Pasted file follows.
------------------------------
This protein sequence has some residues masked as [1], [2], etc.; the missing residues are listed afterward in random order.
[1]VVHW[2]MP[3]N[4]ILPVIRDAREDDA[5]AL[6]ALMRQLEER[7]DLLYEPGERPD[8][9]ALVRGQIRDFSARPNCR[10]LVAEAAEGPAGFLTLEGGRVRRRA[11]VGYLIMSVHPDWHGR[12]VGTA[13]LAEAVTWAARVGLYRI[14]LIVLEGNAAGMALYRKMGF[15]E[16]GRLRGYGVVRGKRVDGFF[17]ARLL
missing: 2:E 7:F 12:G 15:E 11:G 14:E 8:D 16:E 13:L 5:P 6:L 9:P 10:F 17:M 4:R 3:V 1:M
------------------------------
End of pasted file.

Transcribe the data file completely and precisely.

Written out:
This protein sequence has some residues masked as [1], [2], etc.; the missing residues are listed afterward in random order.
[1]VVHW[2]MP[3]N[4]ILPVIRDAREDDA[5]AL[6]ALMRQLEER[7]DLLYEPGERPD[8][9]ALVRGQIRDFSARPNCR[10]LVAEAAEGPAGFLTLEGGRVRRRA[11]VGYLIMSVHPDWHGR[12]VGTA[13]LAEAVTWAARVGLYRI[14]LIVLEGNAAGMALYRKMGF[15]E[16]GRLRGYGVVRGKRVDGFF[17]ARLL
missing: 2:E 7:F 12:G 15:E 11:G 14:E 8:D 16:E 13:L 5:P 6:L 9:P 10:F 17:M 4:R 3:V 1:M